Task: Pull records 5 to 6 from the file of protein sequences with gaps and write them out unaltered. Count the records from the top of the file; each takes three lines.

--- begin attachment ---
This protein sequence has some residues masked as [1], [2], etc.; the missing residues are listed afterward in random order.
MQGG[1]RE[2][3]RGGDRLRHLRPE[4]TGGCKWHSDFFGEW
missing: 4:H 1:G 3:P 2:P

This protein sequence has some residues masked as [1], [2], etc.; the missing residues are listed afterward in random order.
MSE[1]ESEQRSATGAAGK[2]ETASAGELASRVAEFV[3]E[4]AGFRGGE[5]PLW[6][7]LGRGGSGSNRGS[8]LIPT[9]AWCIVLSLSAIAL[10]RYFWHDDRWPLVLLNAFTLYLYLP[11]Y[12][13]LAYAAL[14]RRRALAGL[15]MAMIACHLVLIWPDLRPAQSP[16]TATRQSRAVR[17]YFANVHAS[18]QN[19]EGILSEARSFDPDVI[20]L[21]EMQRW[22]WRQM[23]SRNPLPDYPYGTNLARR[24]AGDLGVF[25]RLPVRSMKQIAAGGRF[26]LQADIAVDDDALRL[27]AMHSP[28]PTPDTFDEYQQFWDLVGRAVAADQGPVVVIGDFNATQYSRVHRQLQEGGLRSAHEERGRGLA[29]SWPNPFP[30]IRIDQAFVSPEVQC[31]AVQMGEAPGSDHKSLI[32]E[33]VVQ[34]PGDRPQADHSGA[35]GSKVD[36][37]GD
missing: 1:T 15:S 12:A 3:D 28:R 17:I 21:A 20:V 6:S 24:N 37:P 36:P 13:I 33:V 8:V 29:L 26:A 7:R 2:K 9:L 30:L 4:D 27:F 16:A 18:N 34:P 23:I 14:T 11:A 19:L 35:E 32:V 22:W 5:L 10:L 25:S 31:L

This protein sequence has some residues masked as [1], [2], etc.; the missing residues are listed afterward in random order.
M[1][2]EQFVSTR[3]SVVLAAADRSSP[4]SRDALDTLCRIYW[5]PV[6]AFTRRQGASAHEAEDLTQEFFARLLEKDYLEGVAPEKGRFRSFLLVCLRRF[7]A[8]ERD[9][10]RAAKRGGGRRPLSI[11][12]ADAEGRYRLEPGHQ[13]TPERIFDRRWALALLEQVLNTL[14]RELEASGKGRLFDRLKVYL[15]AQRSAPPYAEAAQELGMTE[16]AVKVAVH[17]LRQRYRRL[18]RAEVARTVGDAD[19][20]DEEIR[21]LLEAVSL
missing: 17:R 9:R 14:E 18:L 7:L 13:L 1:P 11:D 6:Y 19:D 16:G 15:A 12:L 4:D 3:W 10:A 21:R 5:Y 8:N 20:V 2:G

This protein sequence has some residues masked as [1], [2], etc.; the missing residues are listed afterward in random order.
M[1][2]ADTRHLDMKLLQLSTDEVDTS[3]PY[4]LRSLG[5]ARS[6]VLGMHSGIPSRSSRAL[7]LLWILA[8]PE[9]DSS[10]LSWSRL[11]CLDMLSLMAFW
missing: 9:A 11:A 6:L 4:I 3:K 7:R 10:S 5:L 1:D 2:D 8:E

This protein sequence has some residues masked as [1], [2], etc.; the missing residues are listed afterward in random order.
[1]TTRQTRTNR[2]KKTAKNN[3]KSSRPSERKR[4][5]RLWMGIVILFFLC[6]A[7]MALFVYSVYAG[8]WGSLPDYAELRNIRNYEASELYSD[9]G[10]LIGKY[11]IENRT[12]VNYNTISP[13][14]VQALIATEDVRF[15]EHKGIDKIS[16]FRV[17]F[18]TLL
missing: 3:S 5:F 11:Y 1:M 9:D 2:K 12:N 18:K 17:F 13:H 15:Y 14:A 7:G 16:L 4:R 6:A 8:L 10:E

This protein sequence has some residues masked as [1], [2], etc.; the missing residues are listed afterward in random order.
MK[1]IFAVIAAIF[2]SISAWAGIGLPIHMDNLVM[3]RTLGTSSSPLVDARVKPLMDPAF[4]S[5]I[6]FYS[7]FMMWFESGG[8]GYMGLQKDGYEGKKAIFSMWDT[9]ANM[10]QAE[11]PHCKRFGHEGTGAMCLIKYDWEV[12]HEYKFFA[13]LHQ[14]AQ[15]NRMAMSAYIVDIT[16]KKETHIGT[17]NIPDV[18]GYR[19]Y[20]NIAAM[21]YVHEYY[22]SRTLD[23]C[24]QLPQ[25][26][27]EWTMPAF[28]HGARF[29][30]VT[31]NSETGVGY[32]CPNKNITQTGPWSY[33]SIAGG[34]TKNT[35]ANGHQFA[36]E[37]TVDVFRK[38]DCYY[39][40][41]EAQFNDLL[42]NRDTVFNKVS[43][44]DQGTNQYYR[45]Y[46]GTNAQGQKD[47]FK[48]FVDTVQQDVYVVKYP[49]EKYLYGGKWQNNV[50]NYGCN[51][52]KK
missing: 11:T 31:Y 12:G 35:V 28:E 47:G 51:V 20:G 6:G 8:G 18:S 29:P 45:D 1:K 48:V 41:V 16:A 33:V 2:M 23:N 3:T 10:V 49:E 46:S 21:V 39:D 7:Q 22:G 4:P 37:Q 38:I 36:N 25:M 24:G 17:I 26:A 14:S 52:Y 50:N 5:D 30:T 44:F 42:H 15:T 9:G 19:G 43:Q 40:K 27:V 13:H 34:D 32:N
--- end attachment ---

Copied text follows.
This protein sequence has some residues masked as [1], [2], etc.; the missing residues are listed afterward in random order.
[1]TTRQTRTNR[2]KKTAKNN[3]KSSRPSERKR[4][5]RLWMGIVILFFLC[6]A[7]MALFVYSVYAG[8]WGSLPDYAELRNIRNYEASELYSD[9]G[10]LIGKY[11]IENRT[12]VNYNTISP[13][14]VQALIATEDVRF[15]EHKGIDKIS[16]FRV[17]F[18]TLL
missing: 3:S 5:F 11:Y 1:M 9:D 2:K 12:N 18:K 17:F 13:H 15:Y 14:A 7:G 16:L 4:R 6:A 8:L 10:E

This protein sequence has some residues masked as [1], [2], etc.; the missing residues are listed afterward in random order.
MK[1]IFAVIAAIF[2]SISAWAGIGLPIHMDNLVM[3]RTLGTSSSPLVDARVKPLMDPAF[4]S[5]I[6]FYS[7]FMMWFESGG[8]GYMGLQKDGYEGKKAIFSMWDT[9]ANM[10]QAE[11]PHCKRFGHEGTGAMCLIKYDWEV[12]HEYKFFA[13]LHQ[14]AQ[15]NRMAMSAYIVDIT[16]KKETHIGT[17]NIPDV[18]GYR[19]Y[20]NIAAM[21]YVHEYY[22]SRTLD[23]C[24]QLPQ[25][26][27]EWTMPAF[28]HGARF[29][30]VT[31]NSETGVGY[32]CPNKNITQTGPWSY[33]SIAGG[34]TKNT[35]ANGHQFA[36]E[37]TVDVFRK[38]DCYY[39][40][41]EAQFNDLL[42]NRDTVFNKVS[43][44]DQGTNQYYR[45]Y[46]GTNAQGQKD[47]FK[48]FVDTVQQDVYVVKYP[49]EKYLYGGKWQNNV[50]NYGCN[51][52]KK
missing: 11:T 31:Y 12:G 35:V 28:E 47:G 51:V 20:G 6:G 8:G 18:S 29:P 45:D 1:K 48:V 41:V 16:A 33:V 2:M 23:N 3:T 10:V 49:E 46:S 21:V 39:D 7:Q 22:G 4:P 37:Q 38:I 36:N 25:M 24:G 17:I 26:A 14:S 52:Y 50:N 5:D 30:T 44:F 42:H 15:T 9:G 19:G 43:Q 40:K 27:V 13:H 34:D 32:N